ENVIRONMENTAL SERVICE QUALITY FOR MALAYSIAN MARINE PARKS: TOURIST SATISFACTION COMPARATIVE ANALYSIS  [PDF]
NORLIDA HANIM MOHD SALLEH*1,2,3, REDZUAN OTHMAN1,2,4, TAMAT SARMIDI1,4, JAMAL OTHMAN1 AND KALSOM ZAKARIA4
Journal of Sustainability Science and Management , 2012,
Abstract: This research intends to evaluate the importance and satisfaction level of tourists in regard to the environmental service quality offered by marine parks, namely Tioman Island Marine Park (TIMP), Redang Island Marine Park (RIMP), and Payar Island Marine Park (PIMP). The measurement of importance and satisfaction is based on mean analysis of both the importance mean (estimated/expected mean) and perceived mean (satisfaction mean). The difference between these mean values signifies gap value. In explaining the existence of difference, the gap analysis in this research is assisted by the paired t-test analysis. If the result is significant, this indicates that the tourists get what they expected from their visits. However, if the result is not significant, it must be ascertained as to whether their visits fulfilled their expectations or otherwise. Research results show that all tourists express the importance of and satisfaction towards the environmental service quality offered by all the three marine parks, i.e. TIMP, RIMP and PIMP. Overall, all the marine parks are important and satisfying. Nonetheless, there is a difference between the mean values in the gap analysis and the paired t-test. Gap analysis shows that the mean values for most of the environmental service quality under study are negative for TIMP, but positive for RIMP, PIMP and for the overall marine parks. This indicates that when the three marine parks are evaluated separately, tourist satisfaction differs. However, in general, most of the tourists are satisfied with the environmental services offered. The tourist overall satisfaction index shows that the highest satisfaction goes to RIMP at 86.8 percent, followed by TIMP at 70.3 percent and PIMP at 67.0 percent.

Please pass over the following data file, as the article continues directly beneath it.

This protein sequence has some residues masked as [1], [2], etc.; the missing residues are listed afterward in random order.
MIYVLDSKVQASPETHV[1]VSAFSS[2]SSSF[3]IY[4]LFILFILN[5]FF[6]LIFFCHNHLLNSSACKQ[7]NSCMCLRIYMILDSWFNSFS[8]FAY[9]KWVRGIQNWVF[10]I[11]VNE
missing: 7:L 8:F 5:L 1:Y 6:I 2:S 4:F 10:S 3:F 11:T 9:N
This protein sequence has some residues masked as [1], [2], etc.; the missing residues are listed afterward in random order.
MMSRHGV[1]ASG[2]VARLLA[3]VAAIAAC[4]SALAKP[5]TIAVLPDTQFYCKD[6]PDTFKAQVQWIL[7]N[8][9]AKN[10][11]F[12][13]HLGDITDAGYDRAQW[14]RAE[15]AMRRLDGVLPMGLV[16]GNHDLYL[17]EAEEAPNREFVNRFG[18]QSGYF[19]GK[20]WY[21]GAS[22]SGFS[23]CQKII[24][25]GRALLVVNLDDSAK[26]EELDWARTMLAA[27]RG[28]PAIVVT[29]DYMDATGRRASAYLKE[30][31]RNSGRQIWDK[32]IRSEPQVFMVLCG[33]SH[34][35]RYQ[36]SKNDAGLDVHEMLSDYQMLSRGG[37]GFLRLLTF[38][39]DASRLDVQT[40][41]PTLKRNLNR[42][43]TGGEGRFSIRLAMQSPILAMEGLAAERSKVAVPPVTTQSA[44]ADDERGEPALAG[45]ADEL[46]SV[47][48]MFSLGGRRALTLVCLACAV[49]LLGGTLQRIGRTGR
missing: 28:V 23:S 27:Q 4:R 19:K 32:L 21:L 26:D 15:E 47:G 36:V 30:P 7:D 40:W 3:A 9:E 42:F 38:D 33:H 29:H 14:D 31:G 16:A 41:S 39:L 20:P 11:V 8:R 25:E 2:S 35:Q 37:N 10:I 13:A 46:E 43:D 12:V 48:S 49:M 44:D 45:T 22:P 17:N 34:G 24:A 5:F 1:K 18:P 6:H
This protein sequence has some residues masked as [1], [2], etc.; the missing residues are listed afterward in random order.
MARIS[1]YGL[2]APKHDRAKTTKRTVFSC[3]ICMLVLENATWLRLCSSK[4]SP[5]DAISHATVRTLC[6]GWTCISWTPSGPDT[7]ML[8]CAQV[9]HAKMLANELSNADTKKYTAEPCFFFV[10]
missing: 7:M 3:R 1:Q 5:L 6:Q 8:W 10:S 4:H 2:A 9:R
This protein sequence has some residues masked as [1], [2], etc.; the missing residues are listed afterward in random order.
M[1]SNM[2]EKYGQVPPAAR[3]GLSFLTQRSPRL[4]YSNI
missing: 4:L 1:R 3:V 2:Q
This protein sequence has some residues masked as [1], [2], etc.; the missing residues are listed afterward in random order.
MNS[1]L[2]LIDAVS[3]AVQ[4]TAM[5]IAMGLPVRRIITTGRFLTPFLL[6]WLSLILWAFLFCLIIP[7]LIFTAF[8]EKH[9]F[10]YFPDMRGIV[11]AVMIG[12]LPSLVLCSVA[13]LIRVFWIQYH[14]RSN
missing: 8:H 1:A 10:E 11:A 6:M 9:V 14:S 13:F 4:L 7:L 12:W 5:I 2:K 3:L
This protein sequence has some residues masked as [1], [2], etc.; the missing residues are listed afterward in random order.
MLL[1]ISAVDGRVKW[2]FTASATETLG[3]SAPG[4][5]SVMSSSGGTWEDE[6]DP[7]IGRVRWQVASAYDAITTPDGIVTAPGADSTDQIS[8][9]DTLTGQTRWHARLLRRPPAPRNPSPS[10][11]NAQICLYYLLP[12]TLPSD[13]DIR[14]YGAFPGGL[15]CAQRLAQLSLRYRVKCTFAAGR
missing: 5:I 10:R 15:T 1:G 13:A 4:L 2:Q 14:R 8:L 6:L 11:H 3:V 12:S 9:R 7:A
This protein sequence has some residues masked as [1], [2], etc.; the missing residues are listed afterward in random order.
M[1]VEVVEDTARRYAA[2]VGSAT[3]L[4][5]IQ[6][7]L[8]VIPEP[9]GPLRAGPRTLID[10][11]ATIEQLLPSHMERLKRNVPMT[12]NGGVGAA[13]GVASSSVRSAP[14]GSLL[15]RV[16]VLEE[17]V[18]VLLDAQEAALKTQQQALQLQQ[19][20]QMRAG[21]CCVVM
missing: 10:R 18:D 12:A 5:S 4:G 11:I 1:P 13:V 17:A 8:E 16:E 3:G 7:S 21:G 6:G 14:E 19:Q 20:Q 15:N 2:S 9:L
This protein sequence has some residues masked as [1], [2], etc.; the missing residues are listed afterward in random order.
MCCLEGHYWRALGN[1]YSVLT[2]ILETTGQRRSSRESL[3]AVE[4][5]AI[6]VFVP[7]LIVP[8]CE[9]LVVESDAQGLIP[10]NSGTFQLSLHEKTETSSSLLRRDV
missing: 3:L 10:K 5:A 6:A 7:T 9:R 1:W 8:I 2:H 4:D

Miniature Parks and the Sample of Miniaturk  [PDF]
Zohre Bulut,Hasan Yilmaz
Journal of Applied Sciences , 2006,
Abstract: Miniature parks are outdoor facilities where some of the historical and cultural heritages of a country are displayed as miniature models in specially-designed gardens. In this study, the significance of miniature parks, which form a new park area identity, carrying various cultural and social functions, is discussed in comparison with other urban recreational areas. The information concerning the design of Miniatürk, the first miniature park in Turkey, is presented as well as a thorough examination of other similar parks in the world. Some suggestions are also made about the planning and design principles of miniature parks.
Non-specific physical symptoms in relation to actual and perceived proximity to mobile phone base stations and powerlines
Christos Baliatsas, Irene van Kamp, Gert Kelfkens, Maarten Schipper, John Bolte, Joris Yzermans, Erik Lebret
BMC Public Health , 2011, DOI: 10.1186/1471-2458-11-421
Abstract: Analysis was performed on data obtained in a cross-sectional study on environment and health in 2006 in the Netherlands. In the current study, 3611 adult respondents (response rate: 37%) in twenty-two Dutch residential areas completed a questionnaire. Self-reported instruments included a symptom checklist and assessment of environmental and psychological characteristics. The computation of the distance between household addresses and location of base stations and powerlines was based on geo-coding. Multilevel regression models were used to test the hypotheses regarding the determinants related to the occurrence of NSPS.After adjustment for demographic and residential characteristics, analyses yielded a number of statistically significant associations: Increased report of NSPS was predominantly predicted by higher levels of self-reported environmental sensitivity; perceived proximity to base stations and powerlines, lower perceived control and increased avoidance (coping) behavior were also associated with NSPS. A trend towards a moderator effect of perceived environmental sensitivity on the relation between perceived proximity to BS and NSPS was verified (p = 0.055). There was no significant association between symptom occurrence and actual distance to BS or powerlines.Perceived proximity to BS, psychological components and socio-demographic characteristics are associated with the report of symptomatology. Actual distance to the EMF source did not show up as determinant of NSPS.Technological development does not only improve people's quality of life but is often accompanied by increased worry about potential health effects related to environmental exposures [1]. A considerable part of the general population does not only express serious concerns but also attributes various health complaints and symptoms to relatively low-level exposure to Electromagnetic fields (EMF), emitted by sources such as mobile phone devices, base stations and powerlines [2-5]. This phenomeno